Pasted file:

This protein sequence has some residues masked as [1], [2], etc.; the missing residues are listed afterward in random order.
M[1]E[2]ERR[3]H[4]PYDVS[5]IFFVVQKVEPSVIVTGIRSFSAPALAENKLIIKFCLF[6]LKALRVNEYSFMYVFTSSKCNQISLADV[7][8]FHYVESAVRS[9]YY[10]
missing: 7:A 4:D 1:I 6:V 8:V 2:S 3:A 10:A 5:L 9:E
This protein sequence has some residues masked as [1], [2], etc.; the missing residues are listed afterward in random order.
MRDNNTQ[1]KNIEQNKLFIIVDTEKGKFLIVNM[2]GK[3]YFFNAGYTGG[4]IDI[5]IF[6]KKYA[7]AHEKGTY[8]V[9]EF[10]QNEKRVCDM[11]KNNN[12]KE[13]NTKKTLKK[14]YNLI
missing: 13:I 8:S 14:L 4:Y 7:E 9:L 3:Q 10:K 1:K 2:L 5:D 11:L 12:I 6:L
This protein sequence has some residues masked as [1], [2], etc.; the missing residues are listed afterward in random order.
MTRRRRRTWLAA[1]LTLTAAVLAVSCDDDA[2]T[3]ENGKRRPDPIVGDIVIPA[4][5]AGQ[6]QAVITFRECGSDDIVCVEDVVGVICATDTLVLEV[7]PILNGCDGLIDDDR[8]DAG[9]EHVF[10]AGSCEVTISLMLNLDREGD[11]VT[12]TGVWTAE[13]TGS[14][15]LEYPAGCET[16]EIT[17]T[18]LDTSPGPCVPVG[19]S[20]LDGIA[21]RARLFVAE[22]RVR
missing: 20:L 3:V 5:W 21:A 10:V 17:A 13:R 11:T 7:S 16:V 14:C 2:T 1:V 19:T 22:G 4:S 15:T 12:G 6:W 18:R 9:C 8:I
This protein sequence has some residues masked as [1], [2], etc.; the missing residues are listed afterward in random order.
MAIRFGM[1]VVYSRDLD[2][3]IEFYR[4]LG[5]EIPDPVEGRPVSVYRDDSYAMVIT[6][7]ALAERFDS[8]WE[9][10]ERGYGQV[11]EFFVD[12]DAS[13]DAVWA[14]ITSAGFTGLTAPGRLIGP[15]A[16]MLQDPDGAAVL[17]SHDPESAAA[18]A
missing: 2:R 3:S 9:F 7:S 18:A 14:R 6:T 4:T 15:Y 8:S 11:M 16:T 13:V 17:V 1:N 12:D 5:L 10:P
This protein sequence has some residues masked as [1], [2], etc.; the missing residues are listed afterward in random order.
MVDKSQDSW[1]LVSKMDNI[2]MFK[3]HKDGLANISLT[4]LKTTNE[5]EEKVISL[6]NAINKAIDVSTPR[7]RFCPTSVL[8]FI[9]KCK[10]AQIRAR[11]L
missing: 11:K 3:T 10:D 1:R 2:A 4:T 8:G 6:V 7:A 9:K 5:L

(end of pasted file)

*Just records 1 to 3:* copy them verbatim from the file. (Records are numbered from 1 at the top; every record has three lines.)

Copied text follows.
This protein sequence has some residues masked as [1], [2], etc.; the missing residues are listed afterward in random order.
M[1]E[2]ERR[3]H[4]PYDVS[5]IFFVVQKVEPSVIVTGIRSFSAPALAENKLIIKFCLF[6]LKALRVNEYSFMYVFTSSKCNQISLADV[7][8]FHYVESAVRS[9]YY[10]
missing: 7:A 4:D 1:I 6:V 8:V 2:S 3:A 10:A 5:L 9:E
This protein sequence has some residues masked as [1], [2], etc.; the missing residues are listed afterward in random order.
MRDNNTQ[1]KNIEQNKLFIIVDTEKGKFLIVNM[2]GK[3]YFFNAGYTGG[4]IDI[5]IF[6]KKYA[7]AHEKGTY[8]V[9]EF[10]QNEKRVCDM[11]KNNN[12]KE[13]NTKKTLKK[14]YNLI
missing: 13:I 8:S 14:L 4:Y 7:E 9:L 3:Q 10:K 1:K 2:L 5:D 11:L 12:I 6:L
This protein sequence has some residues masked as [1], [2], etc.; the missing residues are listed afterward in random order.
MTRRRRRTWLAA[1]LTLTAAVLAVSCDDDA[2]T[3]ENGKRRPDPIVGDIVIPA[4][5]AGQ[6]QAVITFRECGSDDIVCVEDVVGVICATDTLVLEV[7]PILNGCDGLIDDDR[8]DAG[9]EHVF[10]AGSCEVTISLMLNLDREGD[11]VT[12]TGVWTAE[13]TGS[14][15]LEYPAGCET[16]EIT[17]T[18]LDTSPGPCVPVG[19]S[20]LDGIA[21]RARLFVAE[22]RVR
missing: 20:L 3:V 5:W 21:A 10:V 17:A 13:R 11:T 7:S 16:V 14:C 2:T 1:V 19:T 22:G 4:S 15:T 12:G 6:W 18:R 9:C 8:I